Future retail locations around the globe will follow the same concept, blurring the lines between physical and digital.

Customers at home can even reserve shoes online to try on in real life. In this case, the items are placed in a locker with the person’s name on, which they can then unlock with their phones once in-store. The area has its own entrance, so shop-goers can be in and out in a matter of minutes.

The six-storey building also offers multiple environments built around specific needs, such as The Speed Shop, which has all the brand’s most popular items ready to buy; The Arena, a customization area where shoppers can order shoes in whatever color they want; and the Nike Expert Studio, offering one-on-one appointments with stylists.

Nike's new NYC flagship
Nike’s new NYC flagship

In addition to the digital and personalization features, the design of the store is modular, with walls that can be moved using a grid system. In as little as a day, it is possible to adapt the store into a completely different setup for a special event.

Nike’s first hybrid concept store opened earlier this year in Los Angeles as a lab for testing new retail ideas. After tracking members who had visited the store, they gathered that customers spent 30% more online later than those who didn’t have the in-person experience. Meanwhile in October, the brand also opened a similar concept in Shanghai where it has reported it is signing up a new member to the official app every two minutes.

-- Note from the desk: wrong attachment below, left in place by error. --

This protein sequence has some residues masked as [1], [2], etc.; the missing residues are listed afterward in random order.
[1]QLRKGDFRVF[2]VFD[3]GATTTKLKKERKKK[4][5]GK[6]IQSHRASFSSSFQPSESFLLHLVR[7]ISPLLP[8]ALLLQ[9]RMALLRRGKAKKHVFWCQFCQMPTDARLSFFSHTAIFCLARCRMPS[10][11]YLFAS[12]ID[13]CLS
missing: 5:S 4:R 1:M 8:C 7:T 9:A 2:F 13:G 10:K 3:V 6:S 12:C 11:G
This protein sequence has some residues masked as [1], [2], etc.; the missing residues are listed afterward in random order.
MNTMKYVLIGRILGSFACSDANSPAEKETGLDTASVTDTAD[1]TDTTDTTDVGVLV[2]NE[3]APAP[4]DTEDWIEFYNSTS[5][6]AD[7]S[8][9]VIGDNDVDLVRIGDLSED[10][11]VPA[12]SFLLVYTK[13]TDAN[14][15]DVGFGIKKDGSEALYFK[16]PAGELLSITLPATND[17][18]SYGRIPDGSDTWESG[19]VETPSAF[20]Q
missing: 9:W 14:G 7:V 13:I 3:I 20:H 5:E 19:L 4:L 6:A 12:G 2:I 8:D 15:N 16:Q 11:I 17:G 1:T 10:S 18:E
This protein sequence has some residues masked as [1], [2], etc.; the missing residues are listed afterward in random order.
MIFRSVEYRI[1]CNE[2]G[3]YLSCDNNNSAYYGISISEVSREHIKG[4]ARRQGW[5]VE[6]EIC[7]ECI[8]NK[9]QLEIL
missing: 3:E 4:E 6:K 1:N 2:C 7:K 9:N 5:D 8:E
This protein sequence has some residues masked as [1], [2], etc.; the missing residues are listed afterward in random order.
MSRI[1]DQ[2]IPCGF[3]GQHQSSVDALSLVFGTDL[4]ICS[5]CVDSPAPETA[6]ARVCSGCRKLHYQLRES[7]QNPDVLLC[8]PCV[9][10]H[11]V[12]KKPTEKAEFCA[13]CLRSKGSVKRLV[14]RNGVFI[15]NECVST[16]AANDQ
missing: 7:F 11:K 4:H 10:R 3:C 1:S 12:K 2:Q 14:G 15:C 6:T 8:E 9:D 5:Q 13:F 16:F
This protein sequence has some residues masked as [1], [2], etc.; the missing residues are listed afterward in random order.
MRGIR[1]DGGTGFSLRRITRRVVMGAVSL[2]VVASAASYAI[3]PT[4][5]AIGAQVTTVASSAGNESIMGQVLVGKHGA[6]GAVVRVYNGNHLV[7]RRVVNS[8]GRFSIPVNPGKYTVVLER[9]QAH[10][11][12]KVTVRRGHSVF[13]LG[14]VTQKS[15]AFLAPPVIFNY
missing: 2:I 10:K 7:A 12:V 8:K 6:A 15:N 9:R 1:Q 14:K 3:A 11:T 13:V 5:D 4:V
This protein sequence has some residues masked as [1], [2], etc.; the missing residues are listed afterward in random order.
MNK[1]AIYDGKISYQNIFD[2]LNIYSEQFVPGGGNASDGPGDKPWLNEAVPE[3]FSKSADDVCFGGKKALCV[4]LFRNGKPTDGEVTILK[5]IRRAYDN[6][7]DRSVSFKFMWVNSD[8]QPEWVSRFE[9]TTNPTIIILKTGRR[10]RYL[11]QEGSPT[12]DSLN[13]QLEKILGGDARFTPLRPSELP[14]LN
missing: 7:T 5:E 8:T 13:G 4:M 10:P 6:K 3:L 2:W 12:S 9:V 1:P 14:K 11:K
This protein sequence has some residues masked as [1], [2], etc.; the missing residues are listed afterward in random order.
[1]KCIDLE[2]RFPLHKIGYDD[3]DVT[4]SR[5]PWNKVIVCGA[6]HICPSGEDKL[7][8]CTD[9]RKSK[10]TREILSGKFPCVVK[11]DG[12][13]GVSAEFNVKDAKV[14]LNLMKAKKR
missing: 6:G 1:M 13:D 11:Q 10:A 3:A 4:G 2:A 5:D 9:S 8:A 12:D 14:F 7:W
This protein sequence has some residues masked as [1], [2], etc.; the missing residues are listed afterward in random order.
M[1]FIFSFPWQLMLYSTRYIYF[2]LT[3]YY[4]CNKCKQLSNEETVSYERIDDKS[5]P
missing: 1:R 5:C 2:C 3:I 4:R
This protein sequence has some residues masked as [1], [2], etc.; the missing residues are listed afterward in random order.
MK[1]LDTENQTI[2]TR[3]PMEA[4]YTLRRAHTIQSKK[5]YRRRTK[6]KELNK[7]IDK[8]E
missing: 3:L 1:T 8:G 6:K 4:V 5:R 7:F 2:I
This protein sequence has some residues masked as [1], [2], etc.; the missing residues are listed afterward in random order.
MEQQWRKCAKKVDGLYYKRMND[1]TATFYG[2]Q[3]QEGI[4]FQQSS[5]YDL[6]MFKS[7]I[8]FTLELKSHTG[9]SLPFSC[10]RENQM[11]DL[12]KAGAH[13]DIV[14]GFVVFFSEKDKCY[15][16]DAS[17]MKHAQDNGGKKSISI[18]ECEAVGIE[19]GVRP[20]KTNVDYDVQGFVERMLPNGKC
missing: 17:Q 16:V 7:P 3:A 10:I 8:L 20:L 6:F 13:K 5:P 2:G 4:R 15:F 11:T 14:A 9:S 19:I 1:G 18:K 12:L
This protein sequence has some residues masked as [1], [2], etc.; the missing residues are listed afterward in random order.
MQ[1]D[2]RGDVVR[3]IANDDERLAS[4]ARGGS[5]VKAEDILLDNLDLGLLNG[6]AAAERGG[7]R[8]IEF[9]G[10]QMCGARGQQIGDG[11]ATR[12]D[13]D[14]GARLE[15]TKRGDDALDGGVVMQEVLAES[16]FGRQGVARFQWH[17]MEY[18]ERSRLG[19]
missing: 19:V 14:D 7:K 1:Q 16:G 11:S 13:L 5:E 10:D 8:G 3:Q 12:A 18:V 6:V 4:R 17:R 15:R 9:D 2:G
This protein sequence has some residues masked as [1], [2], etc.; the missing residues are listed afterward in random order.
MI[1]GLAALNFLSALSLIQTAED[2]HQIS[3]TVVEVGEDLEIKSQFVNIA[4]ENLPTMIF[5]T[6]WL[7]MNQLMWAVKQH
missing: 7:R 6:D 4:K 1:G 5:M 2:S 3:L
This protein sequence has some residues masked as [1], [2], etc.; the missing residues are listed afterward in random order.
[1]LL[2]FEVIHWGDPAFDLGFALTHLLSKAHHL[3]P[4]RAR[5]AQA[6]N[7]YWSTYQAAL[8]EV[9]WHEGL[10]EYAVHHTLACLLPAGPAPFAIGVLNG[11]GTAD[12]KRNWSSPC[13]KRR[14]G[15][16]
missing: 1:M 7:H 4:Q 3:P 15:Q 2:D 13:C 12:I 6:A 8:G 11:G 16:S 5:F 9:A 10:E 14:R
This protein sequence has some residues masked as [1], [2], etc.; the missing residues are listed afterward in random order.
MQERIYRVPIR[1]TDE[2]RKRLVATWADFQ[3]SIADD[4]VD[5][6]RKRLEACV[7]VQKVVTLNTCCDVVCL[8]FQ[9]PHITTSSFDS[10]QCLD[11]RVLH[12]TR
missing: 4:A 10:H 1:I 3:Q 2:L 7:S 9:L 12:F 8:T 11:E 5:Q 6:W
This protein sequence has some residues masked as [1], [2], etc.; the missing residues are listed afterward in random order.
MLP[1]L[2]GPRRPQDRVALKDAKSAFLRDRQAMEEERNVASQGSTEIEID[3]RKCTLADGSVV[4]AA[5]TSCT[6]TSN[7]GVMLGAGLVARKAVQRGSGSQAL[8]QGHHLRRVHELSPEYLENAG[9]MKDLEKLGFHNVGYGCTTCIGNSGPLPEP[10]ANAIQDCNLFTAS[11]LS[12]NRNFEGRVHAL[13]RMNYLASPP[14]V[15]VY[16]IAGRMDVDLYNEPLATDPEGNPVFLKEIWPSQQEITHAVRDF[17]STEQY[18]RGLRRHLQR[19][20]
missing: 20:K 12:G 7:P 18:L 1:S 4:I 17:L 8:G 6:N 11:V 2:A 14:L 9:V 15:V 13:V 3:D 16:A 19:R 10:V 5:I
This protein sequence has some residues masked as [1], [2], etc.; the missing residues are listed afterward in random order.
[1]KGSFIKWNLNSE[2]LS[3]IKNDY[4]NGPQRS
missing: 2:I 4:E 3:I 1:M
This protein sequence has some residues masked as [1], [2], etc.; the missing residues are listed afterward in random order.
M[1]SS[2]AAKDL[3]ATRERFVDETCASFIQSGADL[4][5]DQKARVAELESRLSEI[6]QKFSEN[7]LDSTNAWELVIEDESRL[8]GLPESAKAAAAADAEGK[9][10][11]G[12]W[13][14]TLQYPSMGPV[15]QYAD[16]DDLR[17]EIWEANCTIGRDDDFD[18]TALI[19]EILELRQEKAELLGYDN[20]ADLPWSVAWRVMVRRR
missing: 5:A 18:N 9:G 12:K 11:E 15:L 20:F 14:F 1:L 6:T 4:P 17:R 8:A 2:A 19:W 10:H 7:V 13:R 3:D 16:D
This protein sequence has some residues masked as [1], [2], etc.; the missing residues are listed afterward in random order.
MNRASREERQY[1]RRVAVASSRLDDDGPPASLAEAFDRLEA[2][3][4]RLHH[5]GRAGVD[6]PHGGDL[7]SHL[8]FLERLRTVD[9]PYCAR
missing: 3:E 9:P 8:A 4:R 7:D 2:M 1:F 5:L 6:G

In creating an entirely unmanned experience but still offering customers opportunities for personalization and interaction, Nike is striking a balance between two very different consumer speeds: convenience and experience.

How are you thinking about retail innovation? We’re all about finding you the perfect partners to do so. TheCurrent is a consultancy transforming how fashion, beauty and consumer retail brands intersect with technology. We deliver innovative integrations and experiences, powered by a network of top technologies and startups. Get in touch to learn more.

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e-commerce Editor's pick mobile Retail

Nike announces retail app for connected in-store experience

Nike

Nike has announced the launch of Nike App at Retail, a mobile concept that provides in-store customers with a personalised experience via their devices.

The app will allow consumers to be recognised when entering a store, opening up exclusive products within their proximity. It will also allow them to scan product availability in all nearby Nike stores, as well as check out and pay for their in-store purchases.

For customers using the app elsewhere, they can reserve products in a personal locker in-store for try-on and purchase later. The brand is said to be testing several other features that will eventually be incorporated into a wider range of stores.